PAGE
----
Noel said there is no upper age limit to hip replacement surgery, so your girl is at a good age and you shouldn't worry.
    If you have any questions pm me and i'll get back to you, or will give you my number for a chat.

    It's really not the end of the world and to me - and Flynn - it's more like the beginning of a new life. :)
     
  6. swarthy

    swarthy PetForums VIP

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    I am sorry to hear about your girl - do you have a dog physio locally? some clinics will keep the dogs and treat them at regular intervals during the day.

    It doesn't work like that - if a dog has good hips when scored, it will suffer no more than general wear and tear just as humans do on their joints - good hips will not deteriorate majorly unless something dramatic happens (and then it wouldn't be genetic).

    The risks of HD are considerably lower if both parents are hipscored with reasonable scores - but they are not non-existent - I've got a girl here with very poor hips with no history in her background - sometimes, it just happens if there is a genetic predisposition there.

    What I would say (and I am not a vet) - I am surprised she has got to the age she has without it being detected if it hs severe enough to require hip replacements.

    We have used alternative therapies on my girls knee with excellent results - it completely dislocated - she has had water treadmill (which she adores) - ultrasound, acupuncture and cartophen injections - she has green lipped mussel, Glucosamine, Chondroitin and MSM and salmon oil - I also use the Dorwest Herbs Garlic and Fenugreek and Mixed vegetable tablets.

    I also keep Bromelain and Devils Claw in case she is in pain - as they are outstanding anti-inflammatories (but I've not used them in nearly a year)

    She has not had a painkiller from the vets in over a year - she hooleys around with my other 6 dogs as if there is nothing wrong with her - gets her hard street walking every single day - and can clear heights that would make me nervous - all with poor hips and a very ropey knee - she is also 5 years old.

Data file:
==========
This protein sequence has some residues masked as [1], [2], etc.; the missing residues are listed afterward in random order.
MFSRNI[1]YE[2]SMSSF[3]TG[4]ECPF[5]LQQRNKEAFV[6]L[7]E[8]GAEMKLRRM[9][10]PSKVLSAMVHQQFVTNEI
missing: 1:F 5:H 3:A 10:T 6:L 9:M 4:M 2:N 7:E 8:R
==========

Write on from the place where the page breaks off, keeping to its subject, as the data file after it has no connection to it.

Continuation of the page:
I have little doubt that, at some point, she will probably succumb to arhritis before her kennel mates - but for the moment, she is living a very full and extremely active life with no surgical intervention and no pain - and she lives for going to her physio sessions - she adores them and they adore her.

    ---------------------------------

    Just some things to think about as alternatives to surgery - particularly if it is going to be cost prohibitive - feel free to give me a shout if you want any more info - hope you manage to get it sorted - IMHO - if I felt there was an alternative to surgery that would give her a good quality of life without pain - I would chose that - but everyone is different.
     
  7. cliffw0970

    cliffw0970 PetForums Newbie

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    Thank you very much Dally Banjo for replying, I thought one of the parents had to have it, learn something everyday and it clears that one up. its good to hear from someone in a similar situation as my own, which is why I signed up and posted, thank you.

    Malmum, your post was one of the first things I read when in registered, there's so much about the condition/symptoms and treatments on the internet but was really good to get a first hand and real life account

    It really was the end of the world 2 weeks ago when I was told the news, as a 28 year old guy I try not to sit around crying :( but she got me on this one. just made me even more aware of the love I have for this pup. im sure you have been through the same on numerous occasions.

    I researched the bionic vet a couple of minutes ago and think I may have found who you speak of. That is one of my other main concerns, finding someone competent enough to do this. The Vet has pretty much said that this is the likely outcome and so its what i am preparing myself for in a month when we go back.

    As said before, its good to speak with others in the same boat, I felt like we were in this alone

    All this after I took her to the vet for what I thought was a muscle or ligament, she never fails to shock me :)
     
  8. cinnamontoast

    cinnamontoast Sois pas chiant, chéri.

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    I can't add any advice, having had it all myself to deal with on Saturday as my 9 month old springer was diagnosed too.